Where to Find Apps
- Cogi Notes & Voice Recorder
- (Android) http://play.google.com
- Cogi-Android Evernote
- (iOS) http://bit.ly/ever-note-ios
- (Android) http://bit.ly/ever-note-android
- Explain Everything
- (iOS) http://bit.ly/explain-everything-ios
- (Android) http://bit.ly/explain-everything-android
- Flashcards by NKO
- (iOS) http://bit.ly/flashcards-NKO-ios
- (Android) http://bit.ly/flashcards-NKO-android
- Flashcards Deluxe
- (iOS) http://bit.ly/flashcards-delux-ios
- (Android) http://bit.ly/flashcards-delux-android
- (iOS) http://bit.ly/garage-band-ios
- Hi-Q MP3 Voice Recorder (Full)
- (Android) http://bit.ly/Hi-Q-MP3-VoiceRecorder-Android
- Hokusai Audio Editor
- (iOS) http://bit.ly/Hokusai-ios
One of the most advanced tools for collaboration and training is iTunes U. This free iOS app is a course management system without the usual price tag. As a trainer, you can create lessons and provide a wide array of teaching material, such as videos, photos, documents, weblinks, apps, podcasts, and more. You can create discussions or one-on-one chats, or use push notifications to keep learners up to date. For a graded course, iTunes U offers an integrated grade book. In addition to training or classes, iTunes U can be used as a contained and private space for discussions and for sharing ideas and content with colleagues.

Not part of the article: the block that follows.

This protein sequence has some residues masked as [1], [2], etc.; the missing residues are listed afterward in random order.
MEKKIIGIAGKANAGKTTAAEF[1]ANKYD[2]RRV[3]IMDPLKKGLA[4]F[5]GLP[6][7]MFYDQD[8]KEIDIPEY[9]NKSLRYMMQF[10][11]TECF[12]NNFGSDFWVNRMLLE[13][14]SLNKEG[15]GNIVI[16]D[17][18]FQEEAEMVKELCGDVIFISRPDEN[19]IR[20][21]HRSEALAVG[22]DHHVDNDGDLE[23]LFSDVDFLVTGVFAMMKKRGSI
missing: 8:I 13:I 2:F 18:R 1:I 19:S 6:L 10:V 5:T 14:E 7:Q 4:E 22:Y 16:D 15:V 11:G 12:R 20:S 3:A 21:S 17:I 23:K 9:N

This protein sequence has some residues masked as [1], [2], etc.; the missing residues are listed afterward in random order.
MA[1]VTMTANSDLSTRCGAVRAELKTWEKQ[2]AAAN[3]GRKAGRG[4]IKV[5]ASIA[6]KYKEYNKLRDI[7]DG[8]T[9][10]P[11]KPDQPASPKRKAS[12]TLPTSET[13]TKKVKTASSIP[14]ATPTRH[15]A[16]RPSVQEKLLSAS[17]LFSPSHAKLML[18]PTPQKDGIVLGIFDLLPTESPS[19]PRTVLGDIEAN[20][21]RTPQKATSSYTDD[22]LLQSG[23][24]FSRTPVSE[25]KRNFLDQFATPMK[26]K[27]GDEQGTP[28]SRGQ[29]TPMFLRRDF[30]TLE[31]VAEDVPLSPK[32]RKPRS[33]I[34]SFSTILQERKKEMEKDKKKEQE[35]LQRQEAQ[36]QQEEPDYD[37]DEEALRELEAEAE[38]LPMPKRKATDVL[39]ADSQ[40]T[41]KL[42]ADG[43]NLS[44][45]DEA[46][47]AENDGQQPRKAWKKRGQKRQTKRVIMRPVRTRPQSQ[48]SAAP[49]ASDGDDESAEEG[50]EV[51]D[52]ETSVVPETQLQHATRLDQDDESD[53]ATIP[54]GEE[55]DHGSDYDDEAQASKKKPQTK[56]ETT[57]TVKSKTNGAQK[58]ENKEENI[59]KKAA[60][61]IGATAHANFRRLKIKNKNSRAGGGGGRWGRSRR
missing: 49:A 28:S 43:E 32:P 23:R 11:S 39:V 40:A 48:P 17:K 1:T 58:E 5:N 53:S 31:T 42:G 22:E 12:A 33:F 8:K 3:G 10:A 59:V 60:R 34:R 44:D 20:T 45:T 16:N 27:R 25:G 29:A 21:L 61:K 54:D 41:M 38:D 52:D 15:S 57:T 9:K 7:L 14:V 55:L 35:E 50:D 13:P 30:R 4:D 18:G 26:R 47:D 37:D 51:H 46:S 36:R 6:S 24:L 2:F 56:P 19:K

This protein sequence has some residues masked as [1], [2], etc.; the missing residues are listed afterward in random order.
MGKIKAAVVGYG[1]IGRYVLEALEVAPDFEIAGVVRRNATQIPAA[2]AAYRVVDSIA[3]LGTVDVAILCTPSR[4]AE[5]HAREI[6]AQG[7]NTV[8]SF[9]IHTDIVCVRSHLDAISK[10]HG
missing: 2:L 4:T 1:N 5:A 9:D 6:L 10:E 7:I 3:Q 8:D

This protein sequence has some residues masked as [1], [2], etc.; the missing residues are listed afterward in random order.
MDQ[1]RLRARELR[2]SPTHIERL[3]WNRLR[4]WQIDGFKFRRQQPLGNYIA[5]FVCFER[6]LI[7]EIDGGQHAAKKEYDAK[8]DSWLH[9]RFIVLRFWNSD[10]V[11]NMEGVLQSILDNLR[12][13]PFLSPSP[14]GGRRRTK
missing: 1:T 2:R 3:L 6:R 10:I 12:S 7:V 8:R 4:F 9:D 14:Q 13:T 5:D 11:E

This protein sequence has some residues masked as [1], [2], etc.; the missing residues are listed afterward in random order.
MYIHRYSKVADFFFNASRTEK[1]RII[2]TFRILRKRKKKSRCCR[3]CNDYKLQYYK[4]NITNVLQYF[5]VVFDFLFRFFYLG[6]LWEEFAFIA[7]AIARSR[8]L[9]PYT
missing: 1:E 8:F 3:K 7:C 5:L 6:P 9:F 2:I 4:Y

MAKE THE MOST OF YOUR MOBILE DEVICE
In today’s busy world, it can be difficult to find the time we truly need to keep our interpreting and translation skills fresh, to learn new terms, or to collaborate with others in our field. Taking advantage of our mobile devices can help facilitate these important tasks since they are so portable and we often have them with us. Whatever your goal as an interpreter, the mobile device in your pocket or briefcase can help you attain it. Take it out, dust it off, and try out some of these apps for term acquisition and professional collaboration.
1 Sellers, Julie. “Oral Flashcards: Tapping into Auditory and Vocal Skills to Improve Term Acquisition,” The ATA Chronicle (June 2012), 24, http://bit.ly/Julie-Sellers-Chronicle.
Julie A. Sellers is a federally certified court interpreter (English<>Spanish), as well as a certified interpreter in Nebraska, Missouri, Pennsylvania, and Colorado. A native of Kansas, she lives in Atchison, Kansas, where she is an assistant professor of Spanish at Benedictine College. She is the author of Bachata and Dominican Identity/La bachata y la identidad dominicana (McFarland & Company Inc., 2014) and Merengue and Dominican Identity: Music as National Unifier (McFarland & Company Inc., 2004). Contact: firstname.lastname@example.org.